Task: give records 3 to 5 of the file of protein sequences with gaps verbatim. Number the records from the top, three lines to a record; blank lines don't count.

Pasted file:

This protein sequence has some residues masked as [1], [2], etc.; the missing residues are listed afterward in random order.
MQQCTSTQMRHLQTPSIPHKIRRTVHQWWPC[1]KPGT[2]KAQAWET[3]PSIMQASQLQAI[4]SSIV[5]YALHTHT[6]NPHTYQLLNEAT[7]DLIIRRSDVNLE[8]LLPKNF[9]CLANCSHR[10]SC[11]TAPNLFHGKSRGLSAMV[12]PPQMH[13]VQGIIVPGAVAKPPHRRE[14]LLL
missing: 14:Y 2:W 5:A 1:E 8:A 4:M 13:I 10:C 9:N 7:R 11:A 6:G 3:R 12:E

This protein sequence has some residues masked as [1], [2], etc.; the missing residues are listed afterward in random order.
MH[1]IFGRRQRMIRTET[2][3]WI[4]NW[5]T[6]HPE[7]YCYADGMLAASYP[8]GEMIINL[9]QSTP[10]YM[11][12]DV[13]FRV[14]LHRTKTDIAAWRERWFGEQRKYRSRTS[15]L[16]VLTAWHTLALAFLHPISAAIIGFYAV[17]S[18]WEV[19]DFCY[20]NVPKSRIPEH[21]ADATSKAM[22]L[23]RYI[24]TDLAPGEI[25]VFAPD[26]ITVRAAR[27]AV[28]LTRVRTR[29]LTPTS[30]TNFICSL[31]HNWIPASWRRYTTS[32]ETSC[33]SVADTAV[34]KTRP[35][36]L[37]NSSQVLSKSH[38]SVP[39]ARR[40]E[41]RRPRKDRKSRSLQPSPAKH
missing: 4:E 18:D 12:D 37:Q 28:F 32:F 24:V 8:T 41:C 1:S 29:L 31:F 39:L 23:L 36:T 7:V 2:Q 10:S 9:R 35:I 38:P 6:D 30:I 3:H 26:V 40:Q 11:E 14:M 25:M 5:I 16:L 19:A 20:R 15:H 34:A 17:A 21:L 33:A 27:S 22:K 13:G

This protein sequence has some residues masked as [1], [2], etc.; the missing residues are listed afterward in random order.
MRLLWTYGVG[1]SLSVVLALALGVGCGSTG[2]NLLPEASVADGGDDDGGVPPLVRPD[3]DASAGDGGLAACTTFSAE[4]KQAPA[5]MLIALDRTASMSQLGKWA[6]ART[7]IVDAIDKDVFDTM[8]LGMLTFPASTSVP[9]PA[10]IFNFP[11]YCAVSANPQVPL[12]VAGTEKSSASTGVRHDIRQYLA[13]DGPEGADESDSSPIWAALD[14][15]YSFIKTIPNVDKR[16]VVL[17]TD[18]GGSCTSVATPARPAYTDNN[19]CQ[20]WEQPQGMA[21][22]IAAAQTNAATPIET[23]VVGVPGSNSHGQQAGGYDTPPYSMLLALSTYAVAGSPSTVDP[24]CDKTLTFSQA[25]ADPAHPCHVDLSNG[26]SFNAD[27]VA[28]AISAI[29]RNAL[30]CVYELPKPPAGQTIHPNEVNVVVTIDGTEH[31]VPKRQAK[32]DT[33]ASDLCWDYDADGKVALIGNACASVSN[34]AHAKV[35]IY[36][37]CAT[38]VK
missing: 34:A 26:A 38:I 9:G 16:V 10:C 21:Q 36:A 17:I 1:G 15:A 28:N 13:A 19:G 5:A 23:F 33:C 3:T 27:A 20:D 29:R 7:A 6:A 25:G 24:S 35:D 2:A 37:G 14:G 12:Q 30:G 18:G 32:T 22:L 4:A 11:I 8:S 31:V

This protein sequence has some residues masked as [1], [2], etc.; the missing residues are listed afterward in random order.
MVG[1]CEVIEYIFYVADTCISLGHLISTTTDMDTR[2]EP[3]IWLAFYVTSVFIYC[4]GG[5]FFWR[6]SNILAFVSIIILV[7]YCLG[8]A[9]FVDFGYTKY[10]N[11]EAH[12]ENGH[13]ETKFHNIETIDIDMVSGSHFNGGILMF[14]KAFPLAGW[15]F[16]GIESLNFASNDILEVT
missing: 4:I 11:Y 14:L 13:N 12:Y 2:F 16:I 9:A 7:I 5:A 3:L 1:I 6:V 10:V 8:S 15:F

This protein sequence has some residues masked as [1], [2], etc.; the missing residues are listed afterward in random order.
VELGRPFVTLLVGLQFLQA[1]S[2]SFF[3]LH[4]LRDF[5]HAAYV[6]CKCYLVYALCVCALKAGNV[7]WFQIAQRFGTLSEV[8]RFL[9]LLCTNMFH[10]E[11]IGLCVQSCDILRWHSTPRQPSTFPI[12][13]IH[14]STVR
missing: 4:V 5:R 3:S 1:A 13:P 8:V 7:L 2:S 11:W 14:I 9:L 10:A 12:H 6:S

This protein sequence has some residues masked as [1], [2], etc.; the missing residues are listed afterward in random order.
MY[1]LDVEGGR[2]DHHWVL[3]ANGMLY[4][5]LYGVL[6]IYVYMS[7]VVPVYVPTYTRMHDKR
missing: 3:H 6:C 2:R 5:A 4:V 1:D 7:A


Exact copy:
This protein sequence has some residues masked as [1], [2], etc.; the missing residues are listed afterward in random order.
MRLLWTYGVG[1]SLSVVLALALGVGCGSTG[2]NLLPEASVADGGDDDGGVPPLVRPD[3]DASAGDGGLAACTTFSAE[4]KQAPA[5]MLIALDRTASMSQLGKWA[6]ART[7]IVDAIDKDVFDTM[8]LGMLTFPASTSVP[9]PA[10]IFNFP[11]YCAVSANPQVPL[12]VAGTEKSSASTGVRHDIRQYLA[13]DGPEGADESDSSPIWAALD[14][15]YSFIKTIPNVDKR[16]VVL[17]TD[18]GGSCTSVATPARPAYTDNN[19]CQ[20]WEQPQGMA[21][22]IAAAQTNAATPIET[23]VVGVPGSNSHGQQAGGYDTPPYSMLLALSTYAVAGSPSTVDP[24]CDKTLTFSQA[25]ADPAHPCHVDLSNG[26]SFNAD[27]VA[28]AISAI[29]RNAL[30]CVYELPKPPAGQTIHPNEVNVVVTIDGTEH[31]VPKRQAK[32]DT[33]ASDLCWDYDADGKVALIGNACASVSN[34]AHAKV[35]IY[36][37]CAT[38]VK
missing: 34:A 26:A 38:I 9:G 16:V 10:C 21:Q 36:A 17:I 1:G 15:A 28:N 13:A 19:G 5:A 23:F 33:C 3:T 27:A 20:D 29:R 7:A 6:A 25:G 24:S 35:D 2:A 37:G 14:G 12:Q 30:G 18:G 32:T 22:L 4:A 11:I 8:S 31:V

This protein sequence has some residues masked as [1], [2], etc.; the missing residues are listed afterward in random order.
MVG[1]CEVIEYIFYVADTCISLGHLISTTTDMDTR[2]EP[3]IWLAFYVTSVFIYC[4]GG[5]FFWR[6]SNILAFVSIIILV[7]YCLG[8]A[9]FVDFGYTKY[10]N[11]EAH[12]ENGH[13]ETKFHNIETIDIDMVSGSHFNGGILMF[14]KAFPLAGW[15]F[16]GIESLNFASNDILEVT
missing: 4:I 11:Y 14:L 13:N 12:Y 2:F 16:I 9:A 7:I 5:A 3:L 1:I 6:V 10:V 8:S 15:F

This protein sequence has some residues masked as [1], [2], etc.; the missing residues are listed afterward in random order.
VELGRPFVTLLVGLQFLQA[1]S[2]SFF[3]LH[4]LRDF[5]HAAYV[6]CKCYLVYALCVCALKAGNV[7]WFQIAQRFGTLSEV[8]RFL[9]LLCTNMFH[10]E[11]IGLCVQSCDILRWHSTPRQPSTFPI[12][13]IH[14]STVR
missing: 4:V 5:R 3:S 1:A 13:P 8:V 7:L 2:S 11:W 14:I 9:L 10:A 12:H 6:S